“They didn’t remember a thing afterwards. When they came to, 24 hours later, they were strapped to the hospital beds. They only remembered from the time they took the drug in Pinetown. The guy that drove them to the hospital, who was also on the drug, didn’t know how he did it,” Pillay added. But the men claimed their energy drinks were laced with an “unknown” substance.
Pillay’s forum has multiple warnings against flakka on its website, which also states that the presence of the drug has been confirmed in Durban and that he was convinced the substance consumed by the three men was flakka because of the symptoms.
But when asked by the M&G, he said: “We’re not saying it was flakka. When these guys had the experience, they went berserk. The behaviour they displayed was consistent with flakka. When people around them saw what happened they associated it with flakka, the demonic behaviour.”
Mulaudzi said he was aware of the incident, but the men were tested and their blood samples did not test positive for flakka.
Flakka is a synthetic version of cathinone, a stimulant found in the khat plant grown in East Africa.
On its website, the US’s National Institute on Drug Abuse describes synthetic cathinones as new psychoactive substances that “take the form of white or brown crystal-like powder”.
It warns that flakka can produce effects such as “paranoia, hallucinations, excited delirium and panic attacks”.
In South Africa, social media panic about flakka hasn’t fazed the Central Drug Authority — tasked by the social development department with monitoring drug abuse and developing drug-related legislation.
“We are at a very difficult stage in terms of preparing the national policy on drugs for South Africa. We’ve got to present to Parliament at the beginning of next year, so we haven’t done any research into flakka in South Africa or its dangers. No one has approached us to look into this,” Central Drug Authority chairperson David Bayever told the M&G.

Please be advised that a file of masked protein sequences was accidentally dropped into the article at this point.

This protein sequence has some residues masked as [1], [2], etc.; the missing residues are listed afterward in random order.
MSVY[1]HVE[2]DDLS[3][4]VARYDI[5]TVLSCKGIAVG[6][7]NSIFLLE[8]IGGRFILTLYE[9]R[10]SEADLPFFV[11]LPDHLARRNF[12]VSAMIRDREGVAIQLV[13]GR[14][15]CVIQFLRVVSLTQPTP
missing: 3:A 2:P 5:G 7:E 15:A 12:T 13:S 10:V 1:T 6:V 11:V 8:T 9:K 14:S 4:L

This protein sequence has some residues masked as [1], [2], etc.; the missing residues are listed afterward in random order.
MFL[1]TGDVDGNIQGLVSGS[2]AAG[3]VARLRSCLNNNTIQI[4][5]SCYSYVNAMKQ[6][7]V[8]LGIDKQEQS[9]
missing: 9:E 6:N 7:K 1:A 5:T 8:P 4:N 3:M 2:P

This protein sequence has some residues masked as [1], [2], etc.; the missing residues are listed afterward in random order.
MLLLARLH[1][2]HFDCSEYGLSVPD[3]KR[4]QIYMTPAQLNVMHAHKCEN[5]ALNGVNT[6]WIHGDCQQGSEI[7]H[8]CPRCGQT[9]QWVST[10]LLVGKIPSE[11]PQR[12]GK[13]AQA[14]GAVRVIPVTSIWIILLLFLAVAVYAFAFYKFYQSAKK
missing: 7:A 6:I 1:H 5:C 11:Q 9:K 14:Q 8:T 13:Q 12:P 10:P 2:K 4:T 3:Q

The health department said, because flakka is an illegal substance that has not been checked by the South African Health Products Authority (formerly known as the Medicines Control Council), the police are leading the fight against it. It added that the department was not responsible for identifying what the drug was made of.
“For us, we are at the receiving end of the drug, when it leads you to hospital. It’s like our messages encouraging people not to drink and drive. The transport department takes the lead on the campaign,” said health department’s spokesperson Popo Maja.
Pillay said that, since reporting the three men’s incident, panic about flakka has spread through Chatsworth. On social media, videos showing flakka being sold in jelly baby sweets and people apparently experiencing flakka-induced episodes have gone viral.
On Twitter, Facebook and in WhatsApp groups, daily warnings about the spread of flakka in South Africa have only increased. But Mulaudzi said this was all “fake news”.
“It’s based on fake news. We’ve seen it to be confirmed to be in Durban, but where? People must tell us.
“We’ve checked and spoken to high- profile individuals and institutes but nobody can come forward to say where is it coming from.”